Mark McDonough
Massachusetts, USA, near the New Hampshire border USDA Zone 5
antennaria at aol.com
 

RickR
Title: Moderator
Joined: 2009-09-21

McDonough wrote:

So Rick, I'm intrigued by your cultivar 'Crandall' and must beg seed in the late summer; I'll gladly cut down my inodorous form for one with clove-scented flowers.

I can do you one better, Mark: In spring, I can dig up a sucker, or at least some roots that should sprout readily.

An interesting thing about Ribes odoratum:
-- The Missouri Botanical Garden site says it is dioecious, having male or female plants.
http://www.missouribotanicalgarden.org/gardens-gardening/your-garden/pla...

-- The Flora of china lists flowers as bisexual. Considering they don't a have glossary of terms - not sure what that means.

-- The USDA site, lists it under R. aureum var. villosum and the fact sheet says it has perfect flowers.

--  Everywhere else, including the Flora of North America, has no inkling of flowers being dioecious. 

Rick Rodich    zone 4a.    Annual precipitation ~24 inches
near Minneapolis, Minnesota, USA

Mark McD
Title: Moderator
Joined: 2009-12-14

Well Rick, that's a nice offer, and I glady take you up on the offer.  I wonder if mine could be wrongly named, perhaps another yellow-flowered species but with no scent?  The species R. odoratum has a number of synonyms, so maybe this is a species that is shrouded in confusion or has such variability to cause confusion... just conjecture, as I've not spent my time on researching the species.  Regarding the flowers being dioecious or bisexual, I've not been aware of such claims (again, I haven't researched the genus), I'll have to pay attention more closely.

Mark McDonough
Massachusetts, USA, near the New Hampshire border USDA Zone 5
antennaria at aol.com
 

RickR
Title: Moderator
Joined: 2009-09-21

I meant to include that I only have one R. odoratum, and there are no other Ribes spp. of any kind within at least a half mile, yet every year it fruits heavily with berries filled with seeds.  Since Ribes are supposedly not wind pollinated, this makes dioecious growth very improbable.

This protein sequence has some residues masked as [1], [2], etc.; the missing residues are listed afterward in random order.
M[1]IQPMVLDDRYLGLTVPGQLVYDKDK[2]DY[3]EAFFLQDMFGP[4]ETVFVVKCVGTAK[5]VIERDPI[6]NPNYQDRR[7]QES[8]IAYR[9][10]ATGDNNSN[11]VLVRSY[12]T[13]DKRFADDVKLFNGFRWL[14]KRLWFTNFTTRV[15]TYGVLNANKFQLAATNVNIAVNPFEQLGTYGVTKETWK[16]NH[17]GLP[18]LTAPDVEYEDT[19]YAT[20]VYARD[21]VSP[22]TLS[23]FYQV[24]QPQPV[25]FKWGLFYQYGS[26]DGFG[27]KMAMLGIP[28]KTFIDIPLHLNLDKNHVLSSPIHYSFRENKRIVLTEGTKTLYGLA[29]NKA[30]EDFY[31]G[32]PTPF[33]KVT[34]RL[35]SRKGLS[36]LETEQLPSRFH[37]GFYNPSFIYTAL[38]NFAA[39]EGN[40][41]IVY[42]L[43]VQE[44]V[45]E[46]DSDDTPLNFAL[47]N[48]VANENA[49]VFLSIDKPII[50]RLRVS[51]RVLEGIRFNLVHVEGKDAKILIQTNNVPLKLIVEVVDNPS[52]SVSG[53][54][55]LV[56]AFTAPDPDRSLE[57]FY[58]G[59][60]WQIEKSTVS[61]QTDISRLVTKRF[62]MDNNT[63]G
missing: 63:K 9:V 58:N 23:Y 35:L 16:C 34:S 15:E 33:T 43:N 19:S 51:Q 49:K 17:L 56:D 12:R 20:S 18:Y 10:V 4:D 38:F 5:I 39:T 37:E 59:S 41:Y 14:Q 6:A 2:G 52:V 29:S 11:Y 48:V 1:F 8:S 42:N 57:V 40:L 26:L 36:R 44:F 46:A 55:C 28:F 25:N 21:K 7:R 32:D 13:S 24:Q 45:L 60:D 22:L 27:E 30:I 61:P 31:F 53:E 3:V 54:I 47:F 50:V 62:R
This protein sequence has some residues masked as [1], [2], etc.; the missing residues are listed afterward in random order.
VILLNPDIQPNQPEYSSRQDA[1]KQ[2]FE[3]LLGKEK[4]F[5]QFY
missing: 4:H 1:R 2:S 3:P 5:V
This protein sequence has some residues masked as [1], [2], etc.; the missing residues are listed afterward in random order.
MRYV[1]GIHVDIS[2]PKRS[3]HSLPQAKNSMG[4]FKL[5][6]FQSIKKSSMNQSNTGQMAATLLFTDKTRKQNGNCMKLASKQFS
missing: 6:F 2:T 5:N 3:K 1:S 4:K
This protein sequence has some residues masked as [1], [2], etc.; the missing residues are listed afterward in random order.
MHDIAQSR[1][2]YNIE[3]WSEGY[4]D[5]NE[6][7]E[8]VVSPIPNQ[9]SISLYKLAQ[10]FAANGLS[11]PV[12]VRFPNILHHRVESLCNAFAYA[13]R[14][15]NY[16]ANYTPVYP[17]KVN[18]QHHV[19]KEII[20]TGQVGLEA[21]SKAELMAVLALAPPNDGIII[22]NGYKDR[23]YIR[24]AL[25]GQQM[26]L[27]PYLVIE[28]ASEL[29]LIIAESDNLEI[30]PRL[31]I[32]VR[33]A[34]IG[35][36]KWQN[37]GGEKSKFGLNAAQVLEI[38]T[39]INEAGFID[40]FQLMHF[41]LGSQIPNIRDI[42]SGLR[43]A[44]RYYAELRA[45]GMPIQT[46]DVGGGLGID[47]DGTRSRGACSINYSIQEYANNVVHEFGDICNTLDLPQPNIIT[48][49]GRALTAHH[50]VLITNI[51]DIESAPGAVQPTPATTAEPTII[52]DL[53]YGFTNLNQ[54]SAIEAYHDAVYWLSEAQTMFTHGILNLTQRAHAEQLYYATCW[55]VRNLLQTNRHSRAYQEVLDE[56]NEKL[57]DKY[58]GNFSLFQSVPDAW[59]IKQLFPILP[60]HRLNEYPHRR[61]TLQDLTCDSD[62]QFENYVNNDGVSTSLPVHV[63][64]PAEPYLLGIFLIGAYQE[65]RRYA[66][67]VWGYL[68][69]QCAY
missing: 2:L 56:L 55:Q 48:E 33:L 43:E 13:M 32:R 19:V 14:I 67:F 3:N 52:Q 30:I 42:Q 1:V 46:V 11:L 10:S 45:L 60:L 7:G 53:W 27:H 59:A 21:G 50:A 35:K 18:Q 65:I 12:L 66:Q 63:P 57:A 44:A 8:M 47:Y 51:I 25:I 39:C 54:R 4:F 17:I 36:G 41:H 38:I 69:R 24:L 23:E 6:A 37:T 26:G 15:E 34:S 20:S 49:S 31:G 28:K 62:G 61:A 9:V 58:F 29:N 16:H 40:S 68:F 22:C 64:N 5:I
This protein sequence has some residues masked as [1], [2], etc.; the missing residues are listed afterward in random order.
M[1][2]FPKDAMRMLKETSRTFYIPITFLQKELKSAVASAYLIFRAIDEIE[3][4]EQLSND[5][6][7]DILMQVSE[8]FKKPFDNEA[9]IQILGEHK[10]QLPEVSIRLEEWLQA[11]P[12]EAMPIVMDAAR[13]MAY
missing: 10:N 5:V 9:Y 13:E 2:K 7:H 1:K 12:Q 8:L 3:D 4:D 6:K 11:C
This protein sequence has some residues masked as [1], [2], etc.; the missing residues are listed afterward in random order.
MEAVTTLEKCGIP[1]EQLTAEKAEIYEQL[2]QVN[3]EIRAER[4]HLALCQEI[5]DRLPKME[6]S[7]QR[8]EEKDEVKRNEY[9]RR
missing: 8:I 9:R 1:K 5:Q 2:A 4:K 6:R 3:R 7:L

Rick Rodich    zone 4a.    Annual precipitation ~24 inches
near Minneapolis, Minnesota, USA

Barstow
Barstow's picture
Title: Member
Joined: 2010-08-27

RickR wrote:

Stevil!  So you are who Stevil is. ;D  Stephen, I have had your GW exchange page bookmarked for years!  (Unfortunately, I mostly never remember to look at it when the time is right. :rolleyes:)

Always a fun and interesting list.

I'm honoured to have been bookmarked on your computer for so long! Let me know if you are interested in anything...

I forgot Crandall - I have a small plant of that too... :)

There was one that I unfortunately lost in the extreme winter last year that was kind of special - Ribes montigenum. I was at a conference in California and went hiking in the Sierra Nevada and collected a few seed. What made that plant special was that I will  never forget what day I collected those seed as it was (9/11 - 1) flying back to Norway the day after just a few hours before the attacks!

Stephen Barstow
Malvik, Norway
63.4N
Age: Lower end of the 20-25,000 day range

Howey
Title: Guest
Joined: 2010-05-17

Hi Stephen:  Am wondering if, while you were in California, you came across Ribes lobbii.  Back in 2000 I found this plant with its fuchsia-like flowers and managed to collect a number of seeds.  Only last summer did I plant them and, after all that time, they germinated.  Have no idea how they will fare outside over winter, hopefully protected by a layer of leaves.  I understand they grow on Gabriola Island near Vancouver Island in B.C.  I do have R. odoratum, struck easily from a cutting a number of years ago and thriving, to put it mildly, ever since.  It needs severe cutting back every year but is a lovely, fragrant plant - makes nice cuttings for forcing at this time of year as well.  Not much berry production - the birds take most of them, making it difficult to get seeds.  Fran

Frances Howey
London, Ontario, Canada
Zone 5b